My research focuses on the evolution of morphological diversity and I take several different approaches to address questions about trait evolution over time and space.
1. First, phylogenetics forms the foundation of my research: a phylogeny is a necessary component of my research so that phylogenetic history can be corrected for during statistical analysis of trait evolution.
2. Next, my research explores the link between form and function, which is crucial to understanding how morphological diversification occurs. Morphological diversity may be redundant in relation to function, that is, different morphological solutions may evolve to produce similar performance, yet, to test this hypothesis it needs to be determined exactly how form relates to function.
3. I make use of an excellent opportunity, the extensive fossil record in my study system, to examine shifts in morphological diversity and disparity over time.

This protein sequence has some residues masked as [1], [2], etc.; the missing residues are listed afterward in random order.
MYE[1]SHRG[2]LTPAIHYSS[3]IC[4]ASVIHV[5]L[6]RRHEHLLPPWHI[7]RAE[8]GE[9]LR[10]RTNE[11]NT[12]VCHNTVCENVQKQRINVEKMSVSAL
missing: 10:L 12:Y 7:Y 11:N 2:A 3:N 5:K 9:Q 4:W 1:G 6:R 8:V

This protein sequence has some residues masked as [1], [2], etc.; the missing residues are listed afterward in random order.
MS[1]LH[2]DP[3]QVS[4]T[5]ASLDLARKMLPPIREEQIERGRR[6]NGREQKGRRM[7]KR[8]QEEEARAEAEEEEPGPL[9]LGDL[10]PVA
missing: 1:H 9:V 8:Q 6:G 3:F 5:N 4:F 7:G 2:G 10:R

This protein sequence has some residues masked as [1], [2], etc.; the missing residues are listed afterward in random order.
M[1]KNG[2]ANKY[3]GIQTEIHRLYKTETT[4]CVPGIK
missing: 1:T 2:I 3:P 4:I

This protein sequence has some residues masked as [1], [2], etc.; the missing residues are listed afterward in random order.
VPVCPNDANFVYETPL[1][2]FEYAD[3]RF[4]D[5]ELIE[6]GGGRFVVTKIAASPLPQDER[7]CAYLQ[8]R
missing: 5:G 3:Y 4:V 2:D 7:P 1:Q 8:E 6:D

4. Finally, the study of morphological evolution is confounded by distribution patterns. As part of my research, I examine the interplay between trait evolution and biogeography patterns.
The focus of my research is mostly on a group of unusual spiders, the palpimanoids, which have restricted distributions, exhibit strikingly deviant morphological, behavioral, and ecological traits, and are ancient lineages with an extensive fossil record. This group is excellent for addressing questions about how a specific trait functions, which in turn, may allow for examination of broader macroevolution questions about how these traits (as well as lineages) diversify. In particular, I am interested in the evolution of novel modifications of the cephalic area (the carapace) and chelicerae (“jaws”) within palpimanoids, which allow them to capture prey in innovative ways. While my research has focused on spiders, the questions I ask are universal to the field of evolutionary biology and can be applied to any organism.